An ideal use for a Road Warrior like myself who uses their laptop a lot while traveling is run on battery power as much as possible, then plug it in at the office, hotel or at a coffee shop, etc. to charge. This helps keeps the battery juices flowing and happy. From What’s the Ideal Strategy to Maximize Notebook Battery Lifespan? (http://theappleblog.com/2008/10/29/whats-the-ideal-strategy-to-maximize-notebook-battery-lifespan/):
Isador Buchmann advises not leaving the battery in the computer with the AC adapter plugged in unless you’re actually charging it, and storing it in a cool place at about a 40 percent charge, maintaining that the most harmful combination is full charge at high temperature.

However, one of the reasons I’m a laptop fan and user is to avoid data loss when there’s a power outage and to be able to keep on computing during blackouts. For those purposes the battery needs to be in the computer and fully charged. From Learn how to maximize battery performance (http://www.usatoday.com/tech/columnist/kimkomando/2005-08-07-battery-life_x.htm):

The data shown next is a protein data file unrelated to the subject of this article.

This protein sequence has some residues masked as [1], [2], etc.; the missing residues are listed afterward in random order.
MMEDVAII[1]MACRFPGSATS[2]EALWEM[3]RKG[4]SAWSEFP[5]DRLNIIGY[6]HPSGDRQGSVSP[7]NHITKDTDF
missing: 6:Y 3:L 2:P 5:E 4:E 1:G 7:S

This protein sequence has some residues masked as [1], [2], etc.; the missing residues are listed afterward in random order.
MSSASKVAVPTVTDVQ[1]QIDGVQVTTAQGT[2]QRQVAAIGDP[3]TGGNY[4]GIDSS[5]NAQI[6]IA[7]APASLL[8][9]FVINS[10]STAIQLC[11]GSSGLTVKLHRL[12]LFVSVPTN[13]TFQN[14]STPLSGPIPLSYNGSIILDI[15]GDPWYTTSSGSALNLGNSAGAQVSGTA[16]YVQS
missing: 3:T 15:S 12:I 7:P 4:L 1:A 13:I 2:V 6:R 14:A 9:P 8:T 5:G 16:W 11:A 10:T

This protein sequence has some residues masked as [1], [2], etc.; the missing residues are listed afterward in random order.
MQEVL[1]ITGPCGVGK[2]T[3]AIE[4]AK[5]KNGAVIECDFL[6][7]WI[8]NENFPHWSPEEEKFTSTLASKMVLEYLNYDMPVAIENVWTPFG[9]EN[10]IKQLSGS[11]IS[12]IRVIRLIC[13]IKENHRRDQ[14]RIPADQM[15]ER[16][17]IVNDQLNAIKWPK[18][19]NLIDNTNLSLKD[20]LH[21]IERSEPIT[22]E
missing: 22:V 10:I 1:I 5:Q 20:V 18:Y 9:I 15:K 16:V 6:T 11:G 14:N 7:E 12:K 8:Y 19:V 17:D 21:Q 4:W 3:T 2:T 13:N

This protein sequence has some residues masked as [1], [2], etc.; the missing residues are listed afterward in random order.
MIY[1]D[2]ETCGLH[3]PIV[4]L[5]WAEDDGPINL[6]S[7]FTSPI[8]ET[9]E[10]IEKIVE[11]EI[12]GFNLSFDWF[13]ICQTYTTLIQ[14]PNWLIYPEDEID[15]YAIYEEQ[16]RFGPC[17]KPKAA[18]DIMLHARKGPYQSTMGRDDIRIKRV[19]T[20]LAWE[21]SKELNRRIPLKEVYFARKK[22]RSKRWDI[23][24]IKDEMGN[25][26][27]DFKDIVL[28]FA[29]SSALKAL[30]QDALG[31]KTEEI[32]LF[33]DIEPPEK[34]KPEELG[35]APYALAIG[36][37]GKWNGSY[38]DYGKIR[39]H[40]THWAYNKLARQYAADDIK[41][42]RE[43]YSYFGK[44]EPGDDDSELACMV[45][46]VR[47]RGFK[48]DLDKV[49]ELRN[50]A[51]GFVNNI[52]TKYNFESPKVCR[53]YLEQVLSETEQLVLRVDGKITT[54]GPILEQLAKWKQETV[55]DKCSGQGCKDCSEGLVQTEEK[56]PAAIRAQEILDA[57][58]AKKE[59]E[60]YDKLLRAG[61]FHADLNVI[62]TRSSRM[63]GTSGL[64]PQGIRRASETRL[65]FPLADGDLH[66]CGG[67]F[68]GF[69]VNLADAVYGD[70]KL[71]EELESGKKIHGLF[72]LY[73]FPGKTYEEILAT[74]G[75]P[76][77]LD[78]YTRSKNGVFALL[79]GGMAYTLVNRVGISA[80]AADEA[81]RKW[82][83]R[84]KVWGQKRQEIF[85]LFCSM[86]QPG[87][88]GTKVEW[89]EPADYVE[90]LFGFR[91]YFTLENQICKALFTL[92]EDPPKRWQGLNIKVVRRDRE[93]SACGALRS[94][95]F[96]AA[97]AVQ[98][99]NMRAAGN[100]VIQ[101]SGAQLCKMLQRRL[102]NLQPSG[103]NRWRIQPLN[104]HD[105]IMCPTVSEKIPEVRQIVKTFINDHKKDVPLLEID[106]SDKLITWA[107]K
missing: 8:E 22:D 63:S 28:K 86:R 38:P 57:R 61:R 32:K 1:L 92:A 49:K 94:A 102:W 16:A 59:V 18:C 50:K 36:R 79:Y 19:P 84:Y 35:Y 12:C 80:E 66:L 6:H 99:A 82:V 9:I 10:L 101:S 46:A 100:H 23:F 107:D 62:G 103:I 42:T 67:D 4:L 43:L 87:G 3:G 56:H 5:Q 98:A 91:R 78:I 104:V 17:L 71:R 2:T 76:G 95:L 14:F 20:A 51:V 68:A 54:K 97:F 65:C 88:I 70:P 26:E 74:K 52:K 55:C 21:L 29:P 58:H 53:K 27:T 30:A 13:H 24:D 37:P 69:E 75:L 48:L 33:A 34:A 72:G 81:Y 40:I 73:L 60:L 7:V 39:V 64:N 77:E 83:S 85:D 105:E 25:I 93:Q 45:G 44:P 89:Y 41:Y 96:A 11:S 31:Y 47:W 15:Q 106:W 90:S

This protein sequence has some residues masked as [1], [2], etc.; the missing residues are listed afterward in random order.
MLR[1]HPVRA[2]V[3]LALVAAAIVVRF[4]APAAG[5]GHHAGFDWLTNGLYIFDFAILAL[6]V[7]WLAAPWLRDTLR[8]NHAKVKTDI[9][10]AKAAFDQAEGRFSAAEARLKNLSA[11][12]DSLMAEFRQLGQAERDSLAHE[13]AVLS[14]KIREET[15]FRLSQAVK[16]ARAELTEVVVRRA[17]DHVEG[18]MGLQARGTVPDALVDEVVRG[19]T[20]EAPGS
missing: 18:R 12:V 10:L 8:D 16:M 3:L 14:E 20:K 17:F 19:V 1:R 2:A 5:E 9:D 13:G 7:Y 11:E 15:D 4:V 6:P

With lithium-ion batteries, partial charges and discharges are best on a regular basis. These batteries do not develop memory problems.
It's best to use your batteries regularly. But sometimes you have to store them, and storage can pose problems.

Don't store batteries completely discharged. A 50% charge is optimum for storage. The first thing you have to realize is that lithium ion is designed to die slowly over time, regardless of how you use it or don't use it. The minute it leaves the factory, it's already dying.

Optimally, you want to be making small discharges and charges on a regular basis. You won't damage the battery by leaving it plugged in and charged all the time, but everything I've read about lithium ion indicates it's best to regularly charge and discharge (but not fully discharge).

So if all you care about is maximizing your battery life, the best thing to do is discharge to about 50% and then store the battery in a cool, dry place while you leave your laptop plugged in.

One of the sites I linked to brings up a good point, though, which is the battery being a backup in case of a power failure. For that reason (and it being a pain to have to keep removing and putting back in the battery), I leave my battery in all the time. I generally leave my netbook plugged in all the time if I'm not traveling (which is most of the time), and every now and then I'll just unplug it and re-plug it back in just to have a little discharge and recharge.

Ultimately, I don't think there's much room to go wrong. As I said before, lithium ion is not designed to last forever. No matter what you do, battery life will go after a few years.